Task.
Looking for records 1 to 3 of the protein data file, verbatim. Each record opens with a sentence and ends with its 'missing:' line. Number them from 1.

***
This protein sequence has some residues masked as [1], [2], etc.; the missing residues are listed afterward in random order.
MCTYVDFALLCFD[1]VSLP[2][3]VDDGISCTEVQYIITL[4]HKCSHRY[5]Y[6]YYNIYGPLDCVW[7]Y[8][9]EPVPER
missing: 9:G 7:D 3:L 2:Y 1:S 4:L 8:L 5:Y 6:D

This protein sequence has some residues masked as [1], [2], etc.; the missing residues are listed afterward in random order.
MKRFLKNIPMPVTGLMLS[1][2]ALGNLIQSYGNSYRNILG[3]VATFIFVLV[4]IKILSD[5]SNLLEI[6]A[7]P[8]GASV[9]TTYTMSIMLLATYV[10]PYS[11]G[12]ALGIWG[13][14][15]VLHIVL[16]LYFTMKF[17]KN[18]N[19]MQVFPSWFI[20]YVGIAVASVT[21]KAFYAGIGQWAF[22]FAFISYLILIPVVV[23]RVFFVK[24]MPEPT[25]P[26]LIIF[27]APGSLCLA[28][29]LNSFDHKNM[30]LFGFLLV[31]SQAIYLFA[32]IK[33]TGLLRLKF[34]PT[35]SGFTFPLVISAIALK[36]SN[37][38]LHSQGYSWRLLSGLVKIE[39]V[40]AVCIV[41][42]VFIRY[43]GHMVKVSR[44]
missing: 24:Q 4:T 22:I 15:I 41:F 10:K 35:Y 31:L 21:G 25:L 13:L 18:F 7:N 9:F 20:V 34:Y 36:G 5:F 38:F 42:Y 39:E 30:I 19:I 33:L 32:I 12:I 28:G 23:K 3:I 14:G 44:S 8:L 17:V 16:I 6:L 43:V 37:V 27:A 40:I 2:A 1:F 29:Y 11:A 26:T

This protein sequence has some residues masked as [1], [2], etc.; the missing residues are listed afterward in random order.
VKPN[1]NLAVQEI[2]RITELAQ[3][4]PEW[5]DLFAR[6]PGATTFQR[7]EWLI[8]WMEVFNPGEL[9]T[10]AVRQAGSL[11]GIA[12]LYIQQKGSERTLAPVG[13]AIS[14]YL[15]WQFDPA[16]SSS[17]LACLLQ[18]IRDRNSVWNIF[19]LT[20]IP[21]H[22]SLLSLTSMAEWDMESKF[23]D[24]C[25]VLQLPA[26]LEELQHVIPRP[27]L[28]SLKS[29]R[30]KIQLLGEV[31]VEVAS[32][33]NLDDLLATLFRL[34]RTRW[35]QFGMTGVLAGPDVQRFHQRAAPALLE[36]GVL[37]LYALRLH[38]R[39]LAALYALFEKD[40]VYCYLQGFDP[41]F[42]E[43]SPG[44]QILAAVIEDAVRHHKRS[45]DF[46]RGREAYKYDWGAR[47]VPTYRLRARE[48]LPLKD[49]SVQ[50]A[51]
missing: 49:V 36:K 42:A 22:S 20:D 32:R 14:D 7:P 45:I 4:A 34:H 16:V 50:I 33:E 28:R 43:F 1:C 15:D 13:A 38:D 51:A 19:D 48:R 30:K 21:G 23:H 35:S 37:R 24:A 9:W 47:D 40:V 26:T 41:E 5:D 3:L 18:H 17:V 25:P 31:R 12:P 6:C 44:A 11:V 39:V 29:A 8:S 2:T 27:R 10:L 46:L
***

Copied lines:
This protein sequence has some residues masked as [1], [2], etc.; the missing residues are listed afterward in random order.
MCTYVDFALLCFD[1]VSLP[2][3]VDDGISCTEVQYIITL[4]HKCSHRY[5]Y[6]YYNIYGPLDCVW[7]Y[8][9]EPVPER
missing: 9:G 7:D 3:L 2:Y 1:S 4:L 8:L 5:Y 6:D

This protein sequence has some residues masked as [1], [2], etc.; the missing residues are listed afterward in random order.
MKRFLKNIPMPVTGLMLS[1][2]ALGNLIQSYGNSYRNILG[3]VATFIFVLV[4]IKILSD[5]SNLLEI[6]A[7]P[8]GASV[9]TTYTMSIMLLATYV[10]PYS[11]G[12]ALGIWG[13][14][15]VLHIVL[16]LYFTMKF[17]KN[18]N[19]MQVFPSWFI[20]YVGIAVASVT[21]KAFYAGIGQWAF[22]FAFISYLILIPVVV[23]RVFFVK[24]MPEPT[25]P[26]LIIF[27]APGSLCLA[28][29]LNSFDHKNM[30]LFGFLLV[31]SQAIYLFA[32]IK[33]TGLLRLKF[34]PT[35]SGFTFPLVISAIALK[36]SN[37][38]LHSQGYSWRLLSGLVKIE[39]V[40]AVCIV[41][42]VFIRY[43]GHMVKVSR[44]
missing: 24:Q 4:T 22:I 15:I 41:F 10:K 35:Y 31:L 21:G 25:L 13:L 18:F 7:N 9:F 20:V 34:Y 36:G 5:F 38:F 42:Y 39:E 30:I 19:I 33:L 32:I 12:I 28:G 23:K 3:I 14:G 44:S 8:L 17:V 16:I 6:L 43:V 37:V 27:A 40:I 2:A 1:F 29:Y 11:A 26:T

This protein sequence has some residues masked as [1], [2], etc.; the missing residues are listed afterward in random order.
VKPN[1]NLAVQEI[2]RITELAQ[3][4]PEW[5]DLFAR[6]PGATTFQR[7]EWLI[8]WMEVFNPGEL[9]T[10]AVRQAGSL[11]GIA[12]LYIQQKGSERTLAPVG[13]AIS[14]YL[15]WQFDPA[16]SSS[17]LACLLQ[18]IRDRNSVWNIF[19]LT[20]IP[21]H[22]SLLSLTSMAEWDMESKF[23]D[24]C[25]VLQLPA[26]LEELQHVIPRP[27]L[28]SLKS[29]R[30]KIQLLGEV[31]VEVAS[32][33]NLDDLLATLFRL[34]RTRW[35]QFGMTGVLAGPDVQRFHQRAAPALLE[36]GVL[37]LYALRLH[38]R[39]LAALYALFEKD[40]VYCYLQGFDP[41]F[42]E[43]SPG[44]QILAAVIEDAVRHHKRS[45]DF[46]RGREAYKYDWGAR[47]VPTYRLRARE[48]LPLKD[49]SVQ[50]A[51]
missing: 49:V 36:K 42:A 22:S 20:D 32:R 14:D 7:P 45:I 4:A 34:H 16:V 50:I 33:E 28:R 43:F 1:C 15:D 13:A 38:D 51:A 19:D 48:R 30:K 21:G 23:H 35:S 37:R 24:A 9:W 47:D 40:V 26:T 41:E 5:D 3:L 18:H 17:V 25:P 31:R 12:P 6:C 44:A 11:V 39:V 29:A 8:S 2:T 27:R 10:L 46:L